The Duke of Cambridge has been urged by Israel’s president to take a “message of peace” to Palestinian leader Mahmoud Abbas and encourage him to take the “first step” with Israel to end the “tragedy” between their people.
President Reuven Rivlin’s comments have drawn William into the politics of the region and given the remaining days of his historic Middle East tour greater importance.
Speaking at his official residence during a meeting with the duke and his small delegation Mr Rivlin said: “I know you are going to meet President Abbas, I would like you to send him a message of peace and tell him it is about time, it is about time that we have to find together the way to build confidence.
“Build confidence as a first step to bring to understanding that we have to bring to an end the tragedy between us that goes along for more than 120 years.”
The duke’s visit to Israel and the Occupied Palestinian Territories is the first time a member of the Royal Family has travelled to the areas at the request of the Government, and something William was keen to do.
It comes during a period of tension in the area – dozens of Palestinians have been killed by Israeli forces during protests this year at the border between Israel and the Gaza Strip in the run-up to celebrations marking the 70th anniversary of the founding of Israel.
In response to the president’s comments William said he was “hoping that peace in the area can be achieved”.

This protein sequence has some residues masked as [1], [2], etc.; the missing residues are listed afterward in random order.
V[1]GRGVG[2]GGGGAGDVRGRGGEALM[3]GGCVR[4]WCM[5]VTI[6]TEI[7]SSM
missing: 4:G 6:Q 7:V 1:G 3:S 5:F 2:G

President Rivlin, a former speaker in the Israeli parliament or Knesset, has made a point of reaching out to his country’s Arab population and is known to support merging Jewish settlers and potentially millions of Palestinians into a single state.
He began his comments by speaking about the importance of William’s visit, saying: “This land knows a lot about history, you are writing a new page in history because we’ve had a lot of kings and princes that came to Jerusalem during the history of Jerusalem, history of three or four thousand years.
“You are the first one not to come only as a prince but also as a pilgrim to the holy land and to Jerusalem – and we welcome you from the bottom of our hearts.”
William spoke about his visit earlier in the day to Yad Vashem, the World Holocaust Remembrance Centre in Jerusalem, and how touring the museum had deepened his knowledge about the extermination of six million Jews.
He told the president: “I had a very moving tour around Yad Vashem this morning which really taught me quite a lot more than I thought I already knew about the true horrors of what happened to the Jews.”
Speaking about his visit, William added: “So I’m very much looking forward to really absorbing and understanding the different issues, the different cultures, the different religions, culminating in a visit which will be very interesting and very symbolic for me in the Old City on Thursday, which I’m very much looking forward to seeing.”
Earlier the duke had paid a visit to the official residence of Israeli Prime Minister Benjamin Netanyahu, who also recognised the importance of William’s presence in Israel.
He told the duke as he arrived: “It’s a very historic visit. The whole people of Israel are excited.”